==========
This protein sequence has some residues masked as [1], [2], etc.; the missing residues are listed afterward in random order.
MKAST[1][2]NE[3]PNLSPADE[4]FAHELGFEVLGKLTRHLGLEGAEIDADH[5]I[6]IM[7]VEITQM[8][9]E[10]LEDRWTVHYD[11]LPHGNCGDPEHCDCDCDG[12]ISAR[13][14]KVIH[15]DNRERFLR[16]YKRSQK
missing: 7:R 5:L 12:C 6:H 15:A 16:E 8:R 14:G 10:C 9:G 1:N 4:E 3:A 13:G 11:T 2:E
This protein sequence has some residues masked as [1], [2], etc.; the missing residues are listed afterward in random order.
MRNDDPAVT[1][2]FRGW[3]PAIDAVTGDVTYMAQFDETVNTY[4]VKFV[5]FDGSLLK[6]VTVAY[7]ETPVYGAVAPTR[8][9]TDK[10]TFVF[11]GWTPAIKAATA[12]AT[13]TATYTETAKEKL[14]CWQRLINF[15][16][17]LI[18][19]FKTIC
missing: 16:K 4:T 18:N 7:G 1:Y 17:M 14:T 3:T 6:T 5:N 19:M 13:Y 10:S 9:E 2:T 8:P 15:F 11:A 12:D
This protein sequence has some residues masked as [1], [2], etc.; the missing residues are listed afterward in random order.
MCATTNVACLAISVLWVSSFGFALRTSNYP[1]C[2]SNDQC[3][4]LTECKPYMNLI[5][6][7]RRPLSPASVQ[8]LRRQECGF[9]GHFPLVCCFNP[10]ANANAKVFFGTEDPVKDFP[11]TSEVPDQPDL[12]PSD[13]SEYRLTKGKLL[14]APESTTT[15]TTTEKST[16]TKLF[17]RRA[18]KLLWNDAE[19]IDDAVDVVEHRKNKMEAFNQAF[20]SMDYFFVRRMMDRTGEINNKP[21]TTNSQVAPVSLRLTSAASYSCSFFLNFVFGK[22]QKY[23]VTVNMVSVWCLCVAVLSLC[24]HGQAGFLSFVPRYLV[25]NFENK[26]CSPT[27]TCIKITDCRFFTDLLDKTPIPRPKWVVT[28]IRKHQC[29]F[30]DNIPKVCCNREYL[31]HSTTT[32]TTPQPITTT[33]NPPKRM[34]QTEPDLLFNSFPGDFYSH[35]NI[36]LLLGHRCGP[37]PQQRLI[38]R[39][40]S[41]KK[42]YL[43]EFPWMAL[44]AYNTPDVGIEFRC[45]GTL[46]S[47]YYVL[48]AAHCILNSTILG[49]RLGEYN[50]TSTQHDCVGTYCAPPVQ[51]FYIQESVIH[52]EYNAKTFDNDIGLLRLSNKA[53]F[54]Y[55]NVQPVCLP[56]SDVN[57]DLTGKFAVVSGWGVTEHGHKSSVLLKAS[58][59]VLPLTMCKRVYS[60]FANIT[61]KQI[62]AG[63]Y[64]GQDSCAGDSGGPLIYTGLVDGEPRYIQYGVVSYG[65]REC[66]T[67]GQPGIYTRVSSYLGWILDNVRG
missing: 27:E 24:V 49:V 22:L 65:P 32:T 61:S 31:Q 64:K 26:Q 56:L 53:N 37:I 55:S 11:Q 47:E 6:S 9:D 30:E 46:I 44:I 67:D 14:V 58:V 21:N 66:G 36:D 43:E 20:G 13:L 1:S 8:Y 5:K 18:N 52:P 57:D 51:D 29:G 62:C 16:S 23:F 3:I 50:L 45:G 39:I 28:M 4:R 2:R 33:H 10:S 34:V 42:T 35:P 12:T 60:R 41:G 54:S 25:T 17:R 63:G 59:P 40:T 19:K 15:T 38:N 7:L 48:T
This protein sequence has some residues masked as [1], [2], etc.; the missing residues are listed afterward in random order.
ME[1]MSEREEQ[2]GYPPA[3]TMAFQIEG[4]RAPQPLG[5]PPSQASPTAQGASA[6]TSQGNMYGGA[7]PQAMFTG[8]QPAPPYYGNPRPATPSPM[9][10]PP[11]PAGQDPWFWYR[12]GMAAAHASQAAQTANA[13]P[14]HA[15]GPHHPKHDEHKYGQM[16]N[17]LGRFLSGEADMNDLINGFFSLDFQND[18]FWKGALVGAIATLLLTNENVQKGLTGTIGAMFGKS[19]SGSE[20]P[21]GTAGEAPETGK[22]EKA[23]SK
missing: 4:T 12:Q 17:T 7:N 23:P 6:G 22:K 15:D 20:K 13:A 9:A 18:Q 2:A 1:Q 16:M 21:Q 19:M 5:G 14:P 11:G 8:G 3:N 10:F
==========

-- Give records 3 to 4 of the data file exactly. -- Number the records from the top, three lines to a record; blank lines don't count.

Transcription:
This protein sequence has some residues masked as [1], [2], etc.; the missing residues are listed afterward in random order.
MCATTNVACLAISVLWVSSFGFALRTSNYP[1]C[2]SNDQC[3][4]LTECKPYMNLI[5][6][7]RRPLSPASVQ[8]LRRQECGF[9]GHFPLVCCFNP[10]ANANAKVFFGTEDPVKDFP[11]TSEVPDQPDL[12]PSD[13]SEYRLTKGKLL[14]APESTTT[15]TTTEKST[16]TKLF[17]RRA[18]KLLWNDAE[19]IDDAVDVVEHRKNKMEAFNQAF[20]SMDYFFVRRMMDRTGEINNKP[21]TTNSQVAPVSLRLTSAASYSCSFFLNFVFGK[22]QKY[23]VTVNMVSVWCLCVAVLSLC[24]HGQAGFLSFVPRYLV[25]NFENK[26]CSPT[27]TCIKITDCRFFTDLLDKTPIPRPKWVVT[28]IRKHQC[29]F[30]DNIPKVCCNREYL[31]HSTTT[32]TTPQPITTT[33]NPPKRM[34]QTEPDLLFNSFPGDFYSH[35]NI[36]LLLGHRCGP[37]PQQRLI[38]R[39][40]S[41]KK[42]YL[43]EFPWMAL[44]AYNTPDVGIEFRC[45]GTL[46]S[47]YYVL[48]AAHCILNSTILG[49]RLGEYN[50]TSTQHDCVGTYCAPPVQ[51]FYIQESVIH[52]EYNAKTFDNDIGLLRLSNKA[53]F[54]Y[55]NVQPVCLP[56]SDVN[57]DLTGKFAVVSGWGVTEHGHKSSVLLKAS[58][59]VLPLTMCKRVYS[60]FANIT[61]KQI[62]AG[63]Y[64]GQDSCAGDSGGPLIYTGLVDGEPRYIQYGVVSYG[65]REC[66]T[67]GQPGIYTRVSSYLGWILDNVRG
missing: 27:E 24:V 49:V 22:L 65:P 32:T 61:S 31:Q 64:K 26:Q 56:L 53:N 37:I 55:S 11:Q 47:E 6:S 9:D 30:E 46:I 44:I 67:D 14:V 58:V 21:N 66:G 36:D 43:E 20:G 13:L 1:S 8:Y 5:K 18:N 52:P 57:D 51:D 29:G 62:C 16:S 23:F 3:I 50:L 45:G 39:I 28:M 4:R 2:R 33:H 10:S 34:V 42:T 35:P 12:T 60:R 41:G 54:S 25:T 17:R 63:G 59:P 40:T 19:K 15:T 38:N 7:L 48:T
This protein sequence has some residues masked as [1], [2], etc.; the missing residues are listed afterward in random order.
ME[1]MSEREEQ[2]GYPPA[3]TMAFQIEG[4]RAPQPLG[5]PPSQASPTAQGASA[6]TSQGNMYGGA[7]PQAMFTG[8]QPAPPYYGNPRPATPSPM[9][10]PP[11]PAGQDPWFWYR[12]GMAAAHASQAAQTANA[13]P[14]HA[15]GPHHPKHDEHKYGQM[16]N[17]LGRFLSGEADMNDLINGFFSLDFQND[18]FWKGALVGAIATLLLTNENVQKGLTGTIGAMFGKS[19]SGSE[20]P[21]GTAGEAPETGK[22]EKA[23]SK
missing: 4:T 12:Q 17:T 7:N 23:P 6:G 22:K 15:D 20:K 13:A 9:A 18:Q 2:A 1:Q 16:M 21:Q 19:M 5:G 14:P 11:G 8:G 3:N 10:F